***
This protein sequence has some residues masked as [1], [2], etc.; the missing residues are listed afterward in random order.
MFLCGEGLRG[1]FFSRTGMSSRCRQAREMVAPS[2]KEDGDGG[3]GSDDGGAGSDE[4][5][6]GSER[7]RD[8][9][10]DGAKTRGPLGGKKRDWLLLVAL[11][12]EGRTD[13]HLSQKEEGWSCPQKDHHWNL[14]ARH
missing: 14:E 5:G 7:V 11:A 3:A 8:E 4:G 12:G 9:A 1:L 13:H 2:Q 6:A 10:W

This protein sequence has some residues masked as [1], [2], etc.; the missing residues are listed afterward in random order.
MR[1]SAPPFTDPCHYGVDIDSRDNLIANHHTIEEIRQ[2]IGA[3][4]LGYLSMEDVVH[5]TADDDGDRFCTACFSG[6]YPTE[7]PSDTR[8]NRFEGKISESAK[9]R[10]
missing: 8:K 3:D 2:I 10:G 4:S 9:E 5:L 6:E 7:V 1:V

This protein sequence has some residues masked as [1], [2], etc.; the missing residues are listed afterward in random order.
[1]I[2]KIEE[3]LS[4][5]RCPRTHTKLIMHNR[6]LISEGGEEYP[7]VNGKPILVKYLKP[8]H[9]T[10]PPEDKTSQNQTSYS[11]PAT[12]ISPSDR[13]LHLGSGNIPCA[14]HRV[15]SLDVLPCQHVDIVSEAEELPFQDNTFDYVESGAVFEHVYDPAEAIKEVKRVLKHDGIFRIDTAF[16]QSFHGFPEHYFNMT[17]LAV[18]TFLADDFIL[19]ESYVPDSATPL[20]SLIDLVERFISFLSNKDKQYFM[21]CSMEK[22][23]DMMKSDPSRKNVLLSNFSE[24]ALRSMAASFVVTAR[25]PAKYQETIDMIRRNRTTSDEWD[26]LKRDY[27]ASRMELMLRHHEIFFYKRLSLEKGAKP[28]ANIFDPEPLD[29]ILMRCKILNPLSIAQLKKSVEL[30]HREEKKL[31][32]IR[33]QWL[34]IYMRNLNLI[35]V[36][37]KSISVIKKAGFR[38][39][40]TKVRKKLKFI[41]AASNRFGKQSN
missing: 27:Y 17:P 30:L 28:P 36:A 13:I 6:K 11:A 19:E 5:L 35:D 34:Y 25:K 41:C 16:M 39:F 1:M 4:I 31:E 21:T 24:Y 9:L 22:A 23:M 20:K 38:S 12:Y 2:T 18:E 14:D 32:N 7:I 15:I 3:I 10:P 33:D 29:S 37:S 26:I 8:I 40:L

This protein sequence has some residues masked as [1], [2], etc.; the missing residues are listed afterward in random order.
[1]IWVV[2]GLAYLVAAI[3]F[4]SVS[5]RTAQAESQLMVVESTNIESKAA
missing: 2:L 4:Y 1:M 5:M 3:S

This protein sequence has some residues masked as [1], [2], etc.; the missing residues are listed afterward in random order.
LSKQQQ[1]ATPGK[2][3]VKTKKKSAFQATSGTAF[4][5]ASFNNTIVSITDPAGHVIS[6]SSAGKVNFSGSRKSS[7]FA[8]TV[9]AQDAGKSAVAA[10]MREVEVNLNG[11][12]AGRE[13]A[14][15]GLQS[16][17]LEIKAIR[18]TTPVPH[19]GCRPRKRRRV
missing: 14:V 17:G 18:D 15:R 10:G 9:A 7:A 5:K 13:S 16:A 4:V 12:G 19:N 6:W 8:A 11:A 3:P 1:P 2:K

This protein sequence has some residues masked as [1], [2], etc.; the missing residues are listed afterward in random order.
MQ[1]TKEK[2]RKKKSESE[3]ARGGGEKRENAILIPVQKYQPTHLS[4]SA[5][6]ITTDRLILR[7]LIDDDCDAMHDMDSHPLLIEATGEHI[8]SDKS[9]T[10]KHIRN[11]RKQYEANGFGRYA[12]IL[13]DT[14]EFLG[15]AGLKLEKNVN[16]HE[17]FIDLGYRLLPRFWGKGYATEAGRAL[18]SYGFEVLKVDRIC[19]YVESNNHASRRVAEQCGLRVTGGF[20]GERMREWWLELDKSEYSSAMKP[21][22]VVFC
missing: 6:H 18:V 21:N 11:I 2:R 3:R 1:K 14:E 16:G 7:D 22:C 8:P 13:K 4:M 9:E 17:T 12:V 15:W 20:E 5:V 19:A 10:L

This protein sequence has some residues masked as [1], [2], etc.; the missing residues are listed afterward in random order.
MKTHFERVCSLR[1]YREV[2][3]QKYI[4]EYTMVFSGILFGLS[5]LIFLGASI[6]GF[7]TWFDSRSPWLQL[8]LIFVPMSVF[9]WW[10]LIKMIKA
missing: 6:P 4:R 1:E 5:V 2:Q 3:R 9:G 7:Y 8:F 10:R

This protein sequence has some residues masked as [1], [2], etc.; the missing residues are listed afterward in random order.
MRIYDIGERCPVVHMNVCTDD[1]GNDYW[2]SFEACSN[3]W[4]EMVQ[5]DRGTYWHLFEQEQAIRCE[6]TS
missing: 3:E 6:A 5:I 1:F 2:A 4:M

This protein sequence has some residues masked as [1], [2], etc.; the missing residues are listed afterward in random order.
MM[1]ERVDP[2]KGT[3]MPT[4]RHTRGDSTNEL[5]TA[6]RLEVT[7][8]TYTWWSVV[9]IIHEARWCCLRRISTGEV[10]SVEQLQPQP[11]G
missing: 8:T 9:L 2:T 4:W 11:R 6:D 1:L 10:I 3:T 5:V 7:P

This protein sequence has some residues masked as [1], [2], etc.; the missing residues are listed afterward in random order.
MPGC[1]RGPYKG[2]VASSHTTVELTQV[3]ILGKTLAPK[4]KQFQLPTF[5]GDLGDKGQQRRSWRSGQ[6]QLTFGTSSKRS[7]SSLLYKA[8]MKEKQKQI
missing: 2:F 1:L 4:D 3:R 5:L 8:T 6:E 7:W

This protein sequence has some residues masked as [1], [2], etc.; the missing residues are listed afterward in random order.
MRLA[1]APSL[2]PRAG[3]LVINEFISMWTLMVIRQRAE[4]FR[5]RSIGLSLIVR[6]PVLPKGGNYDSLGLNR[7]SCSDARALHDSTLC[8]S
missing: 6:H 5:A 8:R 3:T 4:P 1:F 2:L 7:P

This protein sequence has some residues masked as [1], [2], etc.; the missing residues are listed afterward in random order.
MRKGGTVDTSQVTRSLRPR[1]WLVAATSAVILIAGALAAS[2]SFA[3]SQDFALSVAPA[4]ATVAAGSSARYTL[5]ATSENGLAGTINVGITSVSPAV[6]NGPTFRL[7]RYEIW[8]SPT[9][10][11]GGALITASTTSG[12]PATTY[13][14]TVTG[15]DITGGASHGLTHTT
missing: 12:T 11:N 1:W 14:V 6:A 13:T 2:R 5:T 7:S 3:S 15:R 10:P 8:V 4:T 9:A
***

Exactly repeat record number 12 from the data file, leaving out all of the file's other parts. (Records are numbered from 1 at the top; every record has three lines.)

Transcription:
This protein sequence has some residues masked as [1], [2], etc.; the missing residues are listed afterward in random order.
MRKGGTVDTSQVTRSLRPR[1]WLVAATSAVILIAGALAAS[2]SFA[3]SQDFALSVAPA[4]ATVAAGSSARYTL[5]ATSENGLAGTINVGITSVSPAV[6]NGPTFRL[7]RYEIW[8]SPT[9][10][11]GGALITASTTSG[12]PATTY[13][14]TVTG[15]DITGGASHGLTHTT
missing: 12:T 11:N 1:W 14:V 6:A 13:T 2:R 5:T 7:S 3:S 15:R 10:P 8:V 4:T 9:A